OR The Treasure on the Floor of the Atlantic
Tom Swift might not be a household name these days, but for generations (including my own) he’d been known as one of the great American boy adventurers, right on par with Tom Sawyer and Huckleberry Finn. Swift’s bravado and cunning was as much paid for as earned, however, for as a “talented young inventor” with his own accountant and crew of servants, he was a far cry from lashing logs together on the Mighty Mississip.
When I first picked up this book in my search for morally sound old adventure novels (during which I found such gems as R.M. Ballantyne’s Away in the Wilderness), I was kind of hoping for some fast-paced underwater antics. Perhaps I’ve been reading too many novels by Clive Cussler, but I wanted some real submarine treasure-hunting adventure, only for kids. Instead, what I found in this Tom Swift story was a mottled up, slow-paced, arrogant series of stale dialogues and exhausting explanations, so much so that I finally just had to give up on it all.
Appleton talks down to his readers in the earliest chapters by explaining the most minute details of life, while at the same time filling page after page of Tom and Ned’s financial concerns as they seek to wisely select their next financier. Granted, this is a book written for children published during the Great Depression, and children of 1920 think differently than might a dude in his thirties in 2016, but I still can’t imagine how Appleton’s writing style ever had any appeal to such an audience.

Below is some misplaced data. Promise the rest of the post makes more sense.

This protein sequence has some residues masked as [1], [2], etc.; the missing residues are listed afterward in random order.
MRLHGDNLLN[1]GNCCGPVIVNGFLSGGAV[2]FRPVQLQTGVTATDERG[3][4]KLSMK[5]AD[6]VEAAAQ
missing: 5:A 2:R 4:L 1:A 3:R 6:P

Appleton also refers to Swift’s past not as real history, which any author would be wont to do, seeing that his goal is to deliver a remarkable and believable tale led by a strong protagonist. Instead, he writes of Tom’s past adventures as previous books, not as “real” events. Rather than, “After Tom had saved a town by chasing down a crook on his motorcycle,” he writes, “in the first book, Tom Swift and His Motor Cycle…” I’m not sure what Appleton was hoping to accomplish with this ill-advised trick, but he failed.
Add to these major literary weaknesses the presence of Eradicate, Tom’s “faithful old black servant, and Koku, the giant,” and you’ve got yourself a book that’s definitely nearly a century old, yet also definitely not timeless. I hate to give the famous Tom Swift such a hard time, but he seems like a foil character—a jerk one at that—and he’s probably better suited for the forgotten bookshelf than for your child’s nightstand.